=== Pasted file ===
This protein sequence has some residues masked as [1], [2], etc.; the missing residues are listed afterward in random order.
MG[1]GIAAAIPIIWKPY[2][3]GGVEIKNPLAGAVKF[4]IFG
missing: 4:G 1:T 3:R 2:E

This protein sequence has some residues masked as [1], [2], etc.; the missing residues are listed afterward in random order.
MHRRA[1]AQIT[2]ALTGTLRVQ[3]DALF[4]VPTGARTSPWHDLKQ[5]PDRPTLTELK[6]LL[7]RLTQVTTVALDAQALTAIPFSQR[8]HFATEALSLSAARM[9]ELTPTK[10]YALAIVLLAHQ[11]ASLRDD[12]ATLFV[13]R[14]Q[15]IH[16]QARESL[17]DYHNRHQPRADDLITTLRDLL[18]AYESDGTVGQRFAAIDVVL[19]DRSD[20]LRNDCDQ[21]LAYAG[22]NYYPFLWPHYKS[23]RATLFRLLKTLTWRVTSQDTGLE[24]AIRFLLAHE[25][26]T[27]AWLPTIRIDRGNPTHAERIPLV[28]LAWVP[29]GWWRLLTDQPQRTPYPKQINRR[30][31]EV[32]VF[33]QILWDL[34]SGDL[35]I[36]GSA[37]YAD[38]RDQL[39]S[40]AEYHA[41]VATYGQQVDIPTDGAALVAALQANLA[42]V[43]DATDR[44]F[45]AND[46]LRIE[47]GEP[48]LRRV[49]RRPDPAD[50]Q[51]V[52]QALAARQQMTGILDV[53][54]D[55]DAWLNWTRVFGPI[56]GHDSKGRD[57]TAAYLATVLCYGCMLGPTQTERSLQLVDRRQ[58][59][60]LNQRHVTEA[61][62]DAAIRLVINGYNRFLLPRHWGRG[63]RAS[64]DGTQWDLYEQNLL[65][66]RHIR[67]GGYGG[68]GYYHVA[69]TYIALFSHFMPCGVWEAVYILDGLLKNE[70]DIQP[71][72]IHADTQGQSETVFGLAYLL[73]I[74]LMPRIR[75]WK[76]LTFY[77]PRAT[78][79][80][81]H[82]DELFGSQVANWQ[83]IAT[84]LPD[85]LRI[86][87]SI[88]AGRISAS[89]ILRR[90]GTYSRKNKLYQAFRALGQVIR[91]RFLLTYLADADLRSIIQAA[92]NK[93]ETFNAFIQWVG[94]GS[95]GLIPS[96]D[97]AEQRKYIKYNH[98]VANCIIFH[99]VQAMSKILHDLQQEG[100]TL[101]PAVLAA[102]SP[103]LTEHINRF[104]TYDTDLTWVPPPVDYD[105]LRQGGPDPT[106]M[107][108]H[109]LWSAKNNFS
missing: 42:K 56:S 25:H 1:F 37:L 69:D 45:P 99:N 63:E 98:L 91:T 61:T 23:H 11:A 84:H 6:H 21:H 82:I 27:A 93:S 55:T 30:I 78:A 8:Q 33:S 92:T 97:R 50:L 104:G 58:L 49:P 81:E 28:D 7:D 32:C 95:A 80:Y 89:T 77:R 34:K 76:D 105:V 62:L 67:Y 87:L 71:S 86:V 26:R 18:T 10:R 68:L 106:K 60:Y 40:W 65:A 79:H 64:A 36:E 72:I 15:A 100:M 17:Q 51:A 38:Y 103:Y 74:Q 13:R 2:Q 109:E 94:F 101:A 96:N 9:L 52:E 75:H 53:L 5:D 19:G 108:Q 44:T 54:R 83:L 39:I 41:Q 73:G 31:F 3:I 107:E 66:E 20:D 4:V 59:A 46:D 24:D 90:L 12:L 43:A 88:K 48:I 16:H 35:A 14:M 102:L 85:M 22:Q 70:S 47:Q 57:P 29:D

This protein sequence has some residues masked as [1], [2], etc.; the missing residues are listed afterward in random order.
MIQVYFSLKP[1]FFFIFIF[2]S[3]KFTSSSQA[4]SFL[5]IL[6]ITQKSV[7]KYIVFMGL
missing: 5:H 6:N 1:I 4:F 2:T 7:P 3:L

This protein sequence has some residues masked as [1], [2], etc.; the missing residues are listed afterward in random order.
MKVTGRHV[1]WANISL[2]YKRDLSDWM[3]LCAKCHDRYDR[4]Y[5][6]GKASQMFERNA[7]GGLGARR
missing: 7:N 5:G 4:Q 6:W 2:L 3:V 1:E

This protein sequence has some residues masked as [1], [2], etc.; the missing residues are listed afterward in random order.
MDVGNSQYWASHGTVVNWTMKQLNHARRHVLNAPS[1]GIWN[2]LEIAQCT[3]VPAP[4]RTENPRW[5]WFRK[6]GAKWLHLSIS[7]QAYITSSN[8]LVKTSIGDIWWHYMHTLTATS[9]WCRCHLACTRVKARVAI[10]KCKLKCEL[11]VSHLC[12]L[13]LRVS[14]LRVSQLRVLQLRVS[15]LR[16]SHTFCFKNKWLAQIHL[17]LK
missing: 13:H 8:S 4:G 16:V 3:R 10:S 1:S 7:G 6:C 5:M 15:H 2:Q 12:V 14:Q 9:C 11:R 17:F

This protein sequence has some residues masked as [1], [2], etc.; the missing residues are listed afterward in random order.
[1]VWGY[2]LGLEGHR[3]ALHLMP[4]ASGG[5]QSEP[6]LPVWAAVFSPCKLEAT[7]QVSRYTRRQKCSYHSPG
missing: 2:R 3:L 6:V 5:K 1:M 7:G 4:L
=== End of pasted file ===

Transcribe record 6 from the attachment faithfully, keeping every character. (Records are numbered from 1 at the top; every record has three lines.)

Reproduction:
This protein sequence has some residues masked as [1], [2], etc.; the missing residues are listed afterward in random order.
[1]VWGY[2]LGLEGHR[3]ALHLMP[4]ASGG[5]QSEP[6]LPVWAAVFSPCKLEAT[7]QVSRYTRRQKCSYHSPG
missing: 2:R 3:L 6:V 5:K 1:M 7:G 4:L